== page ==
Skills-based questions in property application forms

Tricky property application questions: how to answer skills-based questions

Also known as competency-based questions, if you answer these questions well you show recruiters you have the right skills and competencies to meet the employer’s selection criteria.
You can never just say that you have an attribute; you need to provide an example of when you used or developed the skill.

Employers use skills-based questions to assess whether you have the appropriate skills to become a good surveyor or property consultant – remember that the skills that you’ll be asked about will always be relevant to the job. By giving evidence from the past it indicates to the recruiter how you might behave in the future. It also shows whether you have the analytical skills and self-knowledge to select the best examples.

Skills-based questions that have previously come up in application forms include:

  • Capita Property and Infrastructure has asked candidates to: ‘Please give an example of a challenge that you have set yourself and describe how you have gone about achieving it.’
  • CBRE has asked: ‘What action would you take to build a relationship with a client in order to secure a long term goal? Tell us about a time when you were required to build a relationship with someone in order to help you achieve a particular goal/outcome.’
  • Gerald Eve has requested candidates: ‘Please give an example of how you have adapted your own communication style to deal with different people/clients.’

For more advice on the application process read our article on how to answer other tricky questions: why property, why this employer and why this job?

Tip 1: focus on the question

Ensure you actually answer the question being asked and choose a suitable example to talk about. ‘My tip for applicants is to think "why is this firm asking this question?" and "what are they looking for?" Then break down the question step-by-step and make sure you’re answering every section of it,’ says Mark Dubes, graduate and recruitment development manager at CBRE. For instance, to answer the Capita Property and Infrastructure past question don’t forget the second part (‘describe how you have gone about achieving the challenge’).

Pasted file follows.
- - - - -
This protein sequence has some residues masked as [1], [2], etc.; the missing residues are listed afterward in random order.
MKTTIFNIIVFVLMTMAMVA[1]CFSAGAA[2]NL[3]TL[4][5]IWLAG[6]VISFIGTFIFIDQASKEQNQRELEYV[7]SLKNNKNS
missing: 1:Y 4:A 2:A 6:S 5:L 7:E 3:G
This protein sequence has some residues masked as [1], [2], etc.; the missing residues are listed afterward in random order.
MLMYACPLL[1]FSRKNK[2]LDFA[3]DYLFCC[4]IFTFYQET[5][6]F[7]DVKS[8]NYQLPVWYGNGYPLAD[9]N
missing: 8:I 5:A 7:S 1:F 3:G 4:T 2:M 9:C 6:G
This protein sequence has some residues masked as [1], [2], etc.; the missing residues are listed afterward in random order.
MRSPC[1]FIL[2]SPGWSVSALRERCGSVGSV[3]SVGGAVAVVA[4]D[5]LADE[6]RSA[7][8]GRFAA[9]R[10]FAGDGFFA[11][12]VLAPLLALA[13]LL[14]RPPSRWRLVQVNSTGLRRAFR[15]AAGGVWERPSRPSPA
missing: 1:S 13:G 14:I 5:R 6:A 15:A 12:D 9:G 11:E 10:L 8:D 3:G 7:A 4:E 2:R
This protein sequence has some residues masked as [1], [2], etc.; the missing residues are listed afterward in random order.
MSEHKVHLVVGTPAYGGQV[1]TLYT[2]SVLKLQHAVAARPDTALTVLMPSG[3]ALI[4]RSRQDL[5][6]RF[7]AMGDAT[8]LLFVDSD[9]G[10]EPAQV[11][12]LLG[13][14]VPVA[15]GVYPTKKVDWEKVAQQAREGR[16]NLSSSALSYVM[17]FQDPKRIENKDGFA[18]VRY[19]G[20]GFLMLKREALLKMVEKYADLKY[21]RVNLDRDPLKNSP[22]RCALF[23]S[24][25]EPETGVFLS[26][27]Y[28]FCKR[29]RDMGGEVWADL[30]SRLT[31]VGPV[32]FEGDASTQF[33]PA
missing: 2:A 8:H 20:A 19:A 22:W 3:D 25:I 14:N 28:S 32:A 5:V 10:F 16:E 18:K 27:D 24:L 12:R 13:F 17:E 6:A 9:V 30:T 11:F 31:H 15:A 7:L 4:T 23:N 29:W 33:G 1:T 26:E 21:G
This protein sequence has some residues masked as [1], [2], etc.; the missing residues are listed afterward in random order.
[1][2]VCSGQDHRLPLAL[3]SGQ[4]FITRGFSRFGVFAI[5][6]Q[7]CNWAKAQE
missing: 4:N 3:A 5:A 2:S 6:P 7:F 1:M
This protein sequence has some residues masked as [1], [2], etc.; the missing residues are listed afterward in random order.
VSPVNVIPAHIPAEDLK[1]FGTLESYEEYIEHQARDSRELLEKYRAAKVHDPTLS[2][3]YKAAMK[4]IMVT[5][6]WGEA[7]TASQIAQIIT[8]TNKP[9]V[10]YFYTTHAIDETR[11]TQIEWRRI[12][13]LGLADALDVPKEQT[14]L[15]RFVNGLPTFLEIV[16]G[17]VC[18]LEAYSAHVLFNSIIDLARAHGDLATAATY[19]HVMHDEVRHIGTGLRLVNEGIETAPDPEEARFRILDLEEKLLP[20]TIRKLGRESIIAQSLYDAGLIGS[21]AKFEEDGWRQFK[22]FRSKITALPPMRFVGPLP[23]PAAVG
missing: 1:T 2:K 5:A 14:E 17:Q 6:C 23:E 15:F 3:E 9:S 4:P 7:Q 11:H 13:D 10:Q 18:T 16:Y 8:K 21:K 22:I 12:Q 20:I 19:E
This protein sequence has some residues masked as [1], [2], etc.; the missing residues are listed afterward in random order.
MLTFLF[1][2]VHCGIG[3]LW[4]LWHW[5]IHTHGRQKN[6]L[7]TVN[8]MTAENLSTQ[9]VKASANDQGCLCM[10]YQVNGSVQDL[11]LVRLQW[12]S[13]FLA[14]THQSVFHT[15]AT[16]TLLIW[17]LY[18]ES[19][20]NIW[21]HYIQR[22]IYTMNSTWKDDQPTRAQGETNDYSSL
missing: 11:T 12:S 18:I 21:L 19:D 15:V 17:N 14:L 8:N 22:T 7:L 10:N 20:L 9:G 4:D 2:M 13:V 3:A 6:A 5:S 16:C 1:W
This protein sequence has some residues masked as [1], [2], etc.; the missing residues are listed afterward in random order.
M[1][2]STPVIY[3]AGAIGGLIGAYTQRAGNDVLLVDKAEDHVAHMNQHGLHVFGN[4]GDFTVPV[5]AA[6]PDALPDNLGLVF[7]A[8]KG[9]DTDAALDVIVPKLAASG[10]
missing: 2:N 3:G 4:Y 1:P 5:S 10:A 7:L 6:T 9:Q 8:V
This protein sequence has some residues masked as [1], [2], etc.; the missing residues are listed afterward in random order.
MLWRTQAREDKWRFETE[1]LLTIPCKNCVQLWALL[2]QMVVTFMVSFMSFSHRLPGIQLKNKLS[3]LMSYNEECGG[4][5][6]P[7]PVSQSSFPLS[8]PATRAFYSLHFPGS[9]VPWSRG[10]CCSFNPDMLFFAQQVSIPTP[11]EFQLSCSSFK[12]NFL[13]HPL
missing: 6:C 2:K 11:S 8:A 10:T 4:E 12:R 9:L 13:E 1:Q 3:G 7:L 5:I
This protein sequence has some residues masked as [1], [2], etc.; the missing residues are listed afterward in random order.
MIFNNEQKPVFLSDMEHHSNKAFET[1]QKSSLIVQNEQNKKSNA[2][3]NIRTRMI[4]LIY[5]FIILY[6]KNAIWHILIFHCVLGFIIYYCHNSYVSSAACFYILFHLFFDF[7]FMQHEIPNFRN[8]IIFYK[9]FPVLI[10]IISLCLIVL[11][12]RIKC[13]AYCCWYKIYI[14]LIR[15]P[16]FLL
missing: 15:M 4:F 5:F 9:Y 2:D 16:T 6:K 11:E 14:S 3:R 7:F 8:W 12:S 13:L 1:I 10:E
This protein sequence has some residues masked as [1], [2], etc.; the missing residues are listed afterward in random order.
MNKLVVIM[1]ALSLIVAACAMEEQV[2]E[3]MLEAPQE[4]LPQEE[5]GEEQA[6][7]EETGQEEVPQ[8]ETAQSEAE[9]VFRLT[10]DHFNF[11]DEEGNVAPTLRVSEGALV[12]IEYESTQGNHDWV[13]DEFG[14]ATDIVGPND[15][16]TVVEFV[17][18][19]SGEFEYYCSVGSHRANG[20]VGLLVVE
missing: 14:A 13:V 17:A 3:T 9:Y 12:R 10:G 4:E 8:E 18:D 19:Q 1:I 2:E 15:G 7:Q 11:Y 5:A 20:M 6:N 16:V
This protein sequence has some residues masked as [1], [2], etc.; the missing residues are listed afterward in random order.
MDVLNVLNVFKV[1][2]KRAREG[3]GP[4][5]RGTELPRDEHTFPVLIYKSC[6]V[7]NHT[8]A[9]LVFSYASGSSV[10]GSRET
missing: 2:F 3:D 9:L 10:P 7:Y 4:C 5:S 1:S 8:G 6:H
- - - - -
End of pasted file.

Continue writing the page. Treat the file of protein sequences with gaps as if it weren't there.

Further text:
To make your example sound as relevant as possible to the skills or qualities you think the employer is interested in, use key action words to draw attention to these, such as ‘I organised/calculated/presented/liaised’.

Tip 2: use your whole life

Lauren Strangleman, graduate manager at Knight Frank, recommends including all details of your work experience history, even if it is in a different sector: ‘You can strengthen your application by emphasising all of your work experience, including part-time jobs, and not just industry-specific internships,’ she advises. ‘This will highlight that you have a good work ethic in general.’ Similarly, Amelia Dowty, graduate recruitment and training manager at JLL, says, ‘Make sure your application gives the reader a clear view of “the whole you”, not just your work experience and academic qualifications’. Include property-related experience where possible but try not to have too many answers from one part of your life; picking examples from a range of activities will show you’re a well rounded candidate.

Tip 3: take CARE

When answering these questions, don’t simply state what you did; make sure you explain and evaluate your examples fully. To do this, try the CARE approach. It will help you structure your answer and ensure you include just the right amount of relevant detail. Write about the Context, the Action you took to complete the objective and the Results of your efforts and then give an Evaluation of what you did.

For example, to answer the first question, from Capita Property and Infrastructure, your challenge might be running a charity fundraising race. The context might be that you’re not naturally athletic and you had to schedule training in around studying. The action might be that you trained regularly three times per week, planning a running schedule, keeping a record of the miles you covered and pushing on even when you found it hard. Make sure you highlight what skills you put to use here. Then the result might be that you completed the race and raised however much money for your charity. Finally, the evaluation is the important bit and your chance to show off your skills. Point out, for example, that you were determined in the face of difficulty and you planned your training effectively to make sure you achieved your goal. If you can include some of the skills mentioned in the job description, then all the better.

And finally...

Don’t fall at the final hurdle. Give credibility to your answers by proofreading your application. Read it through carefully and get it looked over by a fresh pair of eyes before you submit it. ‘Spelling and grammatical mistakes are always very noticeable,’ says Ian Clark, partner at Montagu Evans LLP. ‘Applications and CVs should always be checked carefully – it is an indication of your written communication skills.’